Brookie comeback in Smokies
From today's Mountain Press.....
<<Brook trout back in Park
July 01, 2002
Starting at noon on Monday, anglers will be able to catch and keep brook trout in Great Smoky Mountains National Park for the first time since 1975.
Park managers have decided to open eight brook trout streams to angling for a five-year experimental period to see whether allowing fishing has any impact on the brook trout population.
"When the Park closed to brook trout fishing in the '70s, the prevailing wisdom was that brookies were in danger of becoming extinct in the Park and that fishing pressure was hastening that process," said Park Superintendent Mike Tollefson. "But research since that time has indicated that they are not likely to disappear and that fished and unfished stream have nearly identical fish populations. so if there's no protective value in banning fishing, we might as well allow anglers the enjoyment of fishing for wild brookies."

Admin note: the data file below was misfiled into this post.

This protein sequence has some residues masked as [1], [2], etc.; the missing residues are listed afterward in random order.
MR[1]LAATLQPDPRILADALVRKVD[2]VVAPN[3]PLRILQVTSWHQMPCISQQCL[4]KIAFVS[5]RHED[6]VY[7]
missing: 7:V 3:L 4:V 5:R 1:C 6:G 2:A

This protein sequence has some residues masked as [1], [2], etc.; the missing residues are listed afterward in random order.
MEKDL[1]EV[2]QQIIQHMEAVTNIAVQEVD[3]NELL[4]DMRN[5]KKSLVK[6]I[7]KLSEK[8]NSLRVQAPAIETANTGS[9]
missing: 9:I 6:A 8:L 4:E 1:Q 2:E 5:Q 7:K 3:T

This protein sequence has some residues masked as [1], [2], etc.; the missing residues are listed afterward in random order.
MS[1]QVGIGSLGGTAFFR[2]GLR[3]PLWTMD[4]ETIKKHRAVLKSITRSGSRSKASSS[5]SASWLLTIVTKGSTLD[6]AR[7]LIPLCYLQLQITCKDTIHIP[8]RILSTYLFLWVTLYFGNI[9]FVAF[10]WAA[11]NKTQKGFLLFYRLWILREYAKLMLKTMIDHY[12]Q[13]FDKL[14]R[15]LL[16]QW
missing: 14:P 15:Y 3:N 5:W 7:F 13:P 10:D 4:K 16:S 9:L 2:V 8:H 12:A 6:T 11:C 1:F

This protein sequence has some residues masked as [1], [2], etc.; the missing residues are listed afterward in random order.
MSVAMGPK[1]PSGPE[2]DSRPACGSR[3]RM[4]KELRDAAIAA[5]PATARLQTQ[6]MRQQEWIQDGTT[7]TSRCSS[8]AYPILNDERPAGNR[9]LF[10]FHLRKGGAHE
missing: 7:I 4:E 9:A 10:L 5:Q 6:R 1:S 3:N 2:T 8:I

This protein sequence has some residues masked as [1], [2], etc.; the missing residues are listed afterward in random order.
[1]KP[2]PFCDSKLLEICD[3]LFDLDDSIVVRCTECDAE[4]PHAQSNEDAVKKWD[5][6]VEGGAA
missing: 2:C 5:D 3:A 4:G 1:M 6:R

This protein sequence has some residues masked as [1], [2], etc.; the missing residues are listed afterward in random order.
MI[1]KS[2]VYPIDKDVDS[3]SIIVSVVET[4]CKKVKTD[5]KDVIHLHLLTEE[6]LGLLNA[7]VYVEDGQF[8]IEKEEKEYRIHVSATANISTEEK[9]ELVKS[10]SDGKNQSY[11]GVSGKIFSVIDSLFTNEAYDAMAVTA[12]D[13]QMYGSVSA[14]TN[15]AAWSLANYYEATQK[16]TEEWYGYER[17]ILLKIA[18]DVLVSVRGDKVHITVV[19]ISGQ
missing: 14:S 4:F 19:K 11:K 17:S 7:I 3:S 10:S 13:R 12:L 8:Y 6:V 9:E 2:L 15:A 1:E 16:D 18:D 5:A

To measure the impacts of opening streams to angling, the Park will analyze already existing population information about the streams, and conduct fish sampling after the streams are opened, then compare the two. They will also conduct simultaneous sampling of the eight streams to be opened along with eight other, very similar, but closed streams in the same areas and compare the trout populations in the two under the same conditions of stream flow, weather and other natural variables.
The streams to be opened in North Carolina are Beech Flats Creek above Kanati Branch confluence, all of Bunches Creek within the Park, Hazel Creek upstream of Proctor Creek and Lost Bottom Creek upstream of Palmer Creek.
The creeks in Tennessee are all of Cosby Creek above the Rock Creek confluence, all of Indian Camp Creek inside the Park, Walker Prong upstream of Alum Cave and Fish Camp Prong upstream of Goshen Prong.
Tollefson emphasizes that only those eight previously closed streams will be opened Monday, and that brook trout may still not be taken from any other Park streams. All existing Park regulations will apply to the new streams including the seven-inch minimum length, five fish daily limit, single hooks and artificial bait only rules.>>